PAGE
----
But among those writers on Catholicism who have been motivated by a desire to engage with a faithful rendering of the past (rather than a desire to use history to dismantle the signature legislative achievement of a Democratic president), the consensus is that American Catholics have been animated, in historian Jay Dolan’s words, by “two very diverse traditions,” one exemplified by “Thomas Aquinas and Ignatius of Loyola,” and the other exemplified by “Jefferson and Lincoln.”

Dolan has been joined by John McGreevy, Jim O’Toole, Mark Massa, and others in acknowledging that—to quote Massa —”in the history of Western Christianity, there have been two distinctive (and to some extent, opposing) conceptual languages that have shaped how Christians understand God and themselves.” The first language—which shapes the world of people who have been raised as Catholics, American or otherwise—”utilizes things we know to understand things we don’t know, including and especially God.” The Church, in this language, becomes an incarnation of Jesus—its community and the doctrines and hierarchies that govern that community and can be known and experienced by the community’s members become a tangible (dare we even say “fleshy”?) way for Catholics to comprehend God and the salvation that God promises. The mindset that emerges from a language such as this, according to Mark Massa, is one that exhibits a “fundamental trust and confidence in the goodness of … human institutions.”

The second language, utilized by Protestant theologians from Martin Luther and Jean Calvin to Reinhold Niebuhr and Paul Tillich, emphasizes the “fact of human estrangement and distance from God.” In this language, it is the Word—the message of judgment and grace, embodied in Christ and found not in the institution of the Church, but in the sanctified lines of Scripture—that convicts the soul, convinces it of its sinfulness, and “prepares us for an internal conversion that makes us true children of God.” The mindset that emerges from language such as this is one that tends to be suspicious of institutions and sees them as distractions that stand between the individual and the Word. Doctrines and hierarchies are “potentially an idolatrous source of overweening pride,” Massa writes; the danger in them is that they are corruptible examples of human beings’ mistaken belief that they can save themselves.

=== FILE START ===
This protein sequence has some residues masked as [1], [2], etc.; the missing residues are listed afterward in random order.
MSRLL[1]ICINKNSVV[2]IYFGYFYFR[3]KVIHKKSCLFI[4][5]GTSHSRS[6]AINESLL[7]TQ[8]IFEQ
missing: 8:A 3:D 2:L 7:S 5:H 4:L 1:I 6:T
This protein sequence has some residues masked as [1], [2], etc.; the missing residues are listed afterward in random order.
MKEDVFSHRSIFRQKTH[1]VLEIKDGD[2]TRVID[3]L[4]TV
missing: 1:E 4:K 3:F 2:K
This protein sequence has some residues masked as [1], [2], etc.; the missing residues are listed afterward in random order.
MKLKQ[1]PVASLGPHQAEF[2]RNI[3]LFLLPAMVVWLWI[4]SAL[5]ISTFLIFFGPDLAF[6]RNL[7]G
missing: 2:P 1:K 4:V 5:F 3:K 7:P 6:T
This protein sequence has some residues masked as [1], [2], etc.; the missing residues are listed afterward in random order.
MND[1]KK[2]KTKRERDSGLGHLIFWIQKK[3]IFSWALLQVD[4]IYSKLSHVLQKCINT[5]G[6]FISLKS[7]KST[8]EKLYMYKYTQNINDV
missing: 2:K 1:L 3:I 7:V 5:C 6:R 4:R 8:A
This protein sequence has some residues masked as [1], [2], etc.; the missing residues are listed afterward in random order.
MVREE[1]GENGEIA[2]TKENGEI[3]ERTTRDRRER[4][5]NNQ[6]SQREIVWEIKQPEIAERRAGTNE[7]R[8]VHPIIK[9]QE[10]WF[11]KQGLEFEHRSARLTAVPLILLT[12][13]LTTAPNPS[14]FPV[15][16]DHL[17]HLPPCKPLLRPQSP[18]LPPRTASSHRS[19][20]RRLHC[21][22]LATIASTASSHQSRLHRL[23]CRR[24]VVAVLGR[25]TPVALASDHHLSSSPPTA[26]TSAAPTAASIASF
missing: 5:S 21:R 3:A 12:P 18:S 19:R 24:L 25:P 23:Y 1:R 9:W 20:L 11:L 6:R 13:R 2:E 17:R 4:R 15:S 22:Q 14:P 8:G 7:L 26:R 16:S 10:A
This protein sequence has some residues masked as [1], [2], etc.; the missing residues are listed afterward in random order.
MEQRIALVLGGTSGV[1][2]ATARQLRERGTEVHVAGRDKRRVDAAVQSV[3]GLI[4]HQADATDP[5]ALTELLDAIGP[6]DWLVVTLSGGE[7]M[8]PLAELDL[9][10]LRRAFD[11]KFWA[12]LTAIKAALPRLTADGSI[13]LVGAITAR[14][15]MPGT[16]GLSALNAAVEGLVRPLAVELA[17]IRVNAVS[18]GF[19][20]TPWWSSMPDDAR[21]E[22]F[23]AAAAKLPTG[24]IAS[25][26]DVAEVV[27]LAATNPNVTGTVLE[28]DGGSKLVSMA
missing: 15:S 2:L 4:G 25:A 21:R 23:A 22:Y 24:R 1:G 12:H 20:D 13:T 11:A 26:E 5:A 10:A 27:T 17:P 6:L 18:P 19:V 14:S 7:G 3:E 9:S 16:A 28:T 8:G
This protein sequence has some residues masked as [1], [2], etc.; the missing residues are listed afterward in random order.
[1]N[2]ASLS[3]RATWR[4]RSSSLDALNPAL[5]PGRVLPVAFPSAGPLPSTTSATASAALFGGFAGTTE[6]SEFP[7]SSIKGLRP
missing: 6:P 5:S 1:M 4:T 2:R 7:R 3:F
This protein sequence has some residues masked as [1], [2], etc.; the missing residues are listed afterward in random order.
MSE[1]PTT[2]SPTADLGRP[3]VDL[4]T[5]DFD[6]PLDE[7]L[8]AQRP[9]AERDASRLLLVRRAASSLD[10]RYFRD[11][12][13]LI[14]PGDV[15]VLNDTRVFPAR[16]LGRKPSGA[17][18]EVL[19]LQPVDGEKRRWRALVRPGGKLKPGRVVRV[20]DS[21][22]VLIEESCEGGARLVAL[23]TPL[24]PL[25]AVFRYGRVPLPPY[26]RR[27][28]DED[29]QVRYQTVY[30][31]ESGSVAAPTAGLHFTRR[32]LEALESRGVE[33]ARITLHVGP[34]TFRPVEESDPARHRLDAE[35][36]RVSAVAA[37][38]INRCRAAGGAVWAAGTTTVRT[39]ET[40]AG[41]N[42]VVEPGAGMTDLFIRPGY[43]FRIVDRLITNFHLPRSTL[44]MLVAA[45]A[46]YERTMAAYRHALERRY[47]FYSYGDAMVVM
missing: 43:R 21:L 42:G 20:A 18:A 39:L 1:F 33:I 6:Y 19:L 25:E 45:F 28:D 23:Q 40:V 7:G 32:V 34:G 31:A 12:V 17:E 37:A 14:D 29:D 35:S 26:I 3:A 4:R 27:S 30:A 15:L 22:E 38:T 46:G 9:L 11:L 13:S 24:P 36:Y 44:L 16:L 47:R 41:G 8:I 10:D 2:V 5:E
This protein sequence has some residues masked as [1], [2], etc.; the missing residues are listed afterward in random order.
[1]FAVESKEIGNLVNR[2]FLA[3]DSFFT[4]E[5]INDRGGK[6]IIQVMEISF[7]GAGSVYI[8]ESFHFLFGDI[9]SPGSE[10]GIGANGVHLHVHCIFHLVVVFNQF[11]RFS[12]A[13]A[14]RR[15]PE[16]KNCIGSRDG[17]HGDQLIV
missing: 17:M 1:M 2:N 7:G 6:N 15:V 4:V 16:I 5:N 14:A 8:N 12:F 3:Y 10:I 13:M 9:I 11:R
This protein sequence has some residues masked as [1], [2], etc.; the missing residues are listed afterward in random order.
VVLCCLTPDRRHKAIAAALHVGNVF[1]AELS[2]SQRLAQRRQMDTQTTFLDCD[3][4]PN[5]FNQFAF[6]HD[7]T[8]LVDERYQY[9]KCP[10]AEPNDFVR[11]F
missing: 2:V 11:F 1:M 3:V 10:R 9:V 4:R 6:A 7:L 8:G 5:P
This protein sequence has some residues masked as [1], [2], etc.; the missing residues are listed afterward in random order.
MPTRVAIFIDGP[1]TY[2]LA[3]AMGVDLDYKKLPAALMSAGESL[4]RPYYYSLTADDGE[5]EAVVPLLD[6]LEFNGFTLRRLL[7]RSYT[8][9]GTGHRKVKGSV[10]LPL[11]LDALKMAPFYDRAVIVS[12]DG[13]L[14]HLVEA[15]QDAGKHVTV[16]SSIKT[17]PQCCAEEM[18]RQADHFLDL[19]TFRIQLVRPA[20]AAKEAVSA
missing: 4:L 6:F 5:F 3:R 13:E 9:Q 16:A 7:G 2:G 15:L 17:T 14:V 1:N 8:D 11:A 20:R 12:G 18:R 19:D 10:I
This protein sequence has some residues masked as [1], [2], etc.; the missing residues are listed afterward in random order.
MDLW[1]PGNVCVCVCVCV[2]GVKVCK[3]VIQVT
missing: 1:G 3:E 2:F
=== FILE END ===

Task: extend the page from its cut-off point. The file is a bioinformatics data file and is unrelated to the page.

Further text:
(Parenthetically, if a difference does exist between American and Roman Catholic ideals, then Pope Francis’ encyclical may be another indication of such.)

Farrelly goes on to use this difference — between respect for institutions and hierarchy and promoting civil liberties — to conclude that the U.S. bishops Fortnight for Freedom is more American than Roman Catholic:

It is probably still true that the politicians and religious leaders who railed against Catholicism in the first half of the nineteenth century were motivated by a certain degree of status anxiety—some, perhaps, such as Lyman Beecher, more than others. But it is also true that these leaders were motivated by a real sense that the Catholic understanding of freedom was different from theirs, and they were right to see Catholics’ support of the institution of slavery as the embodiment of this difference. Freedom, for Catholics, was corporate; it was born of the “reciprocal duties” that one priest from colonial Maryland insisted all people had to one another. Freedom, for Catholics, was not “personal,” the way it was for Protestants like Theodore Parker.